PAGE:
ICT4SDG | SDG14 | SDG6
March 22, 2018

How ICTs can ensure the sustainable management of water and sanitation

By Guy Ryder, Director-General of ILO and 2017 Chair of UN Water

On the global occasion of the 25th anniversary of World Water Day, ITU News is publishing a Q&A that first appeared in Fast Forward Progress.

What are the problems we are trying to solve?

Today, we are facing unprecedented challenges in ensuring that everyone has access to sustainably managed water and sanitation services.

In 2017, out of a global population of around 7.5 billion people, some 1.8 billion people use a contaminated source of drinking water, 2.4 billion people lack access to adequate sanitation facilities, and over 840,000 people die every year from preventable water-borne diseases.

No person or community can function properly without access to safe water and sanitation. Beyond the obvious need to quench one’s thirst, how can people stay clean, maintain a toilet, manage menstruation, run a business, a hospital or a school without a supply of clean and safe water? The wider impacts of this crisis are profound.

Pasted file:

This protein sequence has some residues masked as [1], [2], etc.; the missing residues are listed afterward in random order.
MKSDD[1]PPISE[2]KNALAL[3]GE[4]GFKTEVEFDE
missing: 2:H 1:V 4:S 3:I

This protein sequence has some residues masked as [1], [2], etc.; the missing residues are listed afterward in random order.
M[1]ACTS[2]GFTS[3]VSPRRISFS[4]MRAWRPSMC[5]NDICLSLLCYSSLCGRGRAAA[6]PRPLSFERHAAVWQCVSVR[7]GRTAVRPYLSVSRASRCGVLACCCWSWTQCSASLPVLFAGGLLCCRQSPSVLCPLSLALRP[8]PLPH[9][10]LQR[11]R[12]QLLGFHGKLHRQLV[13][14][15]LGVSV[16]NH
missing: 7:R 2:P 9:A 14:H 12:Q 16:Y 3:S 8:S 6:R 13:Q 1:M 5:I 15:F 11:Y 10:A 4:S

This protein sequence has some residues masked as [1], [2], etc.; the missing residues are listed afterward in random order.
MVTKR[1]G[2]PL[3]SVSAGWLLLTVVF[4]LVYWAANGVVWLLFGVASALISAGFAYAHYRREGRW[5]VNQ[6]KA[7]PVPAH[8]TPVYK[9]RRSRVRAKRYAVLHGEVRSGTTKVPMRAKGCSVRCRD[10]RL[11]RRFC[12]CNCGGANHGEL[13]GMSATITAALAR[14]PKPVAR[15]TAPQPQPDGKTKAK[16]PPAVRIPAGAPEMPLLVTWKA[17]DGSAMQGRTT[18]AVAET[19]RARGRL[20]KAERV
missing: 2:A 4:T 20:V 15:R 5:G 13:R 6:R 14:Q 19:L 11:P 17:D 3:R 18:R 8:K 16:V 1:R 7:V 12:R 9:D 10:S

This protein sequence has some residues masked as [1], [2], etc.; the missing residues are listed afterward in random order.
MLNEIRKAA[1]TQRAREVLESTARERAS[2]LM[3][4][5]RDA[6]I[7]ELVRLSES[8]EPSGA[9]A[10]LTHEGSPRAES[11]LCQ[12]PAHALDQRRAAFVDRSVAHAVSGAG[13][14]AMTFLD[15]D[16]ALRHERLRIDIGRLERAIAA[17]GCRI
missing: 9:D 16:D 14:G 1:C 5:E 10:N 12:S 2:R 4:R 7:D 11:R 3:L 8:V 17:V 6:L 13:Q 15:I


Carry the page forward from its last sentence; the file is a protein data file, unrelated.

Diarrhoeal illnesses caused by unsafe water, poor sanitation and hygiene are linked to around 50% of cases of child undernutrition, which can lead to stunted physical and mental development. What’s more, loss of productivity due to those same illnesses is estimated to cost many countries up to 5% of GDP.

Climate change risks further exacerbating this situation. Changes in water availability will impact food security and health, which have already proven to be a trigger for the instability and insecurity that forces people to become refugees. More variable rainfall mean much greater uncertainty for people, especially smallholders or farmers. Groundwater, reservoir levels and water resources can be depleted where the climate is getting drier, while conversely, floods can kill or devastate lives and ruin homes in areas where rainfall is heavier and more concentrated. Rising sea levels can contaminate coastal groundwater with saltwater. And in all these different situations, it is often the poorest and most vulnerable communities who are hardest hit and least able to cope.